Scientists have developed a three-in-one blood test that could transform treatment of advanced prostate cancer through use of precision drugs designed to target mutations in the BRCA genes. By testing cancer DNA in the bloodstream, researchers found they could pick out which men with advanced prostate cancer were likely to benefit from treatment with PARP inhibitors. They also used the test to analyse DNA in the blood after treatment had started, so people who were not responding could be identified and switched to alternative therapy in as little as four to eight weeks ( 20/06/17) ( 20/06/17) ( 20/06/17) ( 20/06/17)

  • WHO links Yoga to preventing lifestyle diseases; says it can be practised at all ages  

“Yoga can be practised at all ages. It can prevent lifestyle diseases,” Dr Poonam Khetrapal Singh, WHO Regional Director for South-East Asia, said ahead of the International Day of Yoga. She said the only requirement is “a commitment to better health and a willingness to gently stretch, exercise and invigorate one’s body and mind”. “It (Yoga) can help kids get the 60 minutes of daily activity (which is) needed to set up a lifetime of good health. It can help adults reach the 150 minutes of weekly activity needed to stave off non-communicable diseases,” she said. “For persons aged 65 and above it can help reduce the risk of depression and maintain cognitive functioning”. ( 20/06/17) ( 20/06/17) ( 20/06/17)

  • Public ignorant about non-communicable diseases, says minister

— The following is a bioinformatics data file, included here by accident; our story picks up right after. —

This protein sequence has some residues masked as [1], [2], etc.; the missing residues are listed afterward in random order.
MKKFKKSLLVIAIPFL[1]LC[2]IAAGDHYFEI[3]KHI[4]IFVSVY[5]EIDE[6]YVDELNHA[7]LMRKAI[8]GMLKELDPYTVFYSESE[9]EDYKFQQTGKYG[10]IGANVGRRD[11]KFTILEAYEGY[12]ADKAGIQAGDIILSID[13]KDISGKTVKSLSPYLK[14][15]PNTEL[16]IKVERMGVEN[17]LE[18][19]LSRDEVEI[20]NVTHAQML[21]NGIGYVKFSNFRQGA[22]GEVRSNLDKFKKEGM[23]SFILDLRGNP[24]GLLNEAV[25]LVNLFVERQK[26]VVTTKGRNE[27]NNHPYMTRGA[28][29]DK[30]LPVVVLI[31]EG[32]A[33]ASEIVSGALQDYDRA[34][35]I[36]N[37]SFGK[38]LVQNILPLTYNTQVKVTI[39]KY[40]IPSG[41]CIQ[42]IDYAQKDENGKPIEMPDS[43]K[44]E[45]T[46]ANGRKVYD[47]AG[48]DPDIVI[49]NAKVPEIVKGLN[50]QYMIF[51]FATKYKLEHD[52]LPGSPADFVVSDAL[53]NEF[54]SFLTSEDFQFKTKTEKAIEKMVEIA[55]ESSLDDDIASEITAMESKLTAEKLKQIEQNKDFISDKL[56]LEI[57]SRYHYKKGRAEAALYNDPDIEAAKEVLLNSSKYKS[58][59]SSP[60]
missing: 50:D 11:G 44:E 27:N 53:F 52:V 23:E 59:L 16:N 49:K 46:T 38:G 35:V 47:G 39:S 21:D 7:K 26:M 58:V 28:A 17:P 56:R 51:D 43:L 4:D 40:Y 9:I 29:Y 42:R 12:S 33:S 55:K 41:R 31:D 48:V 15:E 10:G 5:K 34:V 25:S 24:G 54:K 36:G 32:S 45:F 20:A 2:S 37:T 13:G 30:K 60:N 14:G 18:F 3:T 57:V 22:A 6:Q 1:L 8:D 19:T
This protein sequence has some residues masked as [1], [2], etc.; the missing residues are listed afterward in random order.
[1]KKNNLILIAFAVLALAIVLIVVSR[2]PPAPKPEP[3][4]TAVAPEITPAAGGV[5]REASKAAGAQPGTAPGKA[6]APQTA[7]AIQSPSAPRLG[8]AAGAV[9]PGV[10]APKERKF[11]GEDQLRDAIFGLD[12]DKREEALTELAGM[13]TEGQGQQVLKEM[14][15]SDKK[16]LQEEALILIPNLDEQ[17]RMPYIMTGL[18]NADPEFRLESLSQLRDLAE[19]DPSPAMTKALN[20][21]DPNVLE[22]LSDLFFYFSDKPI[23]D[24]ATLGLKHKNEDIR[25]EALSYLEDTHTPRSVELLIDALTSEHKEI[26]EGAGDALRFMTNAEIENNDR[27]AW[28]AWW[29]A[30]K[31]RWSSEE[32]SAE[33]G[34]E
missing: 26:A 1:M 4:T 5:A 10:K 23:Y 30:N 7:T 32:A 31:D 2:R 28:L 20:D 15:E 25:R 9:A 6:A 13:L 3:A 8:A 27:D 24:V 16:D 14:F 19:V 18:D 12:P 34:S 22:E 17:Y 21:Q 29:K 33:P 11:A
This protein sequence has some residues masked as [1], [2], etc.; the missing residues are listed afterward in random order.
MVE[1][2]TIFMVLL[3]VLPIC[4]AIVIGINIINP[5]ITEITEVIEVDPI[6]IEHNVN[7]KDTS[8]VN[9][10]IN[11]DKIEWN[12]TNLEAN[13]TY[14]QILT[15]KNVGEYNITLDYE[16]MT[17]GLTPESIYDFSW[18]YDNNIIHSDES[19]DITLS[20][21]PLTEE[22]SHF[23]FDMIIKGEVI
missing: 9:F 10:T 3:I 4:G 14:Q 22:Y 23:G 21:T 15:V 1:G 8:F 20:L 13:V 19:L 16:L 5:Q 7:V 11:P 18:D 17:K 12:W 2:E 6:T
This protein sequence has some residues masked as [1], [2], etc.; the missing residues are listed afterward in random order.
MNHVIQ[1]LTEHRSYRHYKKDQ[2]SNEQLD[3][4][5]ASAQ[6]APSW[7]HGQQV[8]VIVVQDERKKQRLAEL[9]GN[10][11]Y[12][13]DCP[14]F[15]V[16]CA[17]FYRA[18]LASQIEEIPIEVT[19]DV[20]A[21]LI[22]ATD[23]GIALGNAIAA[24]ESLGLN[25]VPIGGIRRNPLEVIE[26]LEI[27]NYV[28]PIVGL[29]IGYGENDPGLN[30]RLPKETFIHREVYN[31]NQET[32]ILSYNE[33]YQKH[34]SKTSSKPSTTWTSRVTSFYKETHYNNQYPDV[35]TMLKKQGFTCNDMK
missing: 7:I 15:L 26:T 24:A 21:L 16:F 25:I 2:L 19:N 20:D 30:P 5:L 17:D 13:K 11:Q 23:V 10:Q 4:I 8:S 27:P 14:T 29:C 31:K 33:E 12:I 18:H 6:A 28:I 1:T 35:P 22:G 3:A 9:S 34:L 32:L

Health Minister Dr. Jane Aceng has called for sensitization of the public about non-communicable diseases. Speaking during an alignment meeting in Kampala, Aceng said there is an increase of NCDs, adding that about 97% of the population do not know about these diseases. She added that a recent study on NCDs shows that heart diseases are on the rise, hypertension at 10% and diabetes at 3%. Aceng said in the cost effective management of diseases, emphasis should be placed on ability to detect them as early as possible ( 19/06/17)

Promoting health through the life course

  • Lives in limbo: Why Japan accepts so few refugees

Despite being one of the most generous government donors to the United Nations High Commissioner for Refugees (UNHCR) - Japan was ranked the fourth biggest contributor in 2016 after the US, the EU and Germany - it has long been closed to immigration and reluctant to accept refugees. In 2016, a record 10,901 people applied or appealed rejected asylum claims, with the highest number of applicants coming from Indonesia, Nepal, the Philippines and Turkey. Japan accepted 28, or less than one percent of applicants ( 20/06/17)

  • Teach 'fathers of tomorrow' to keep girls in school today, study shows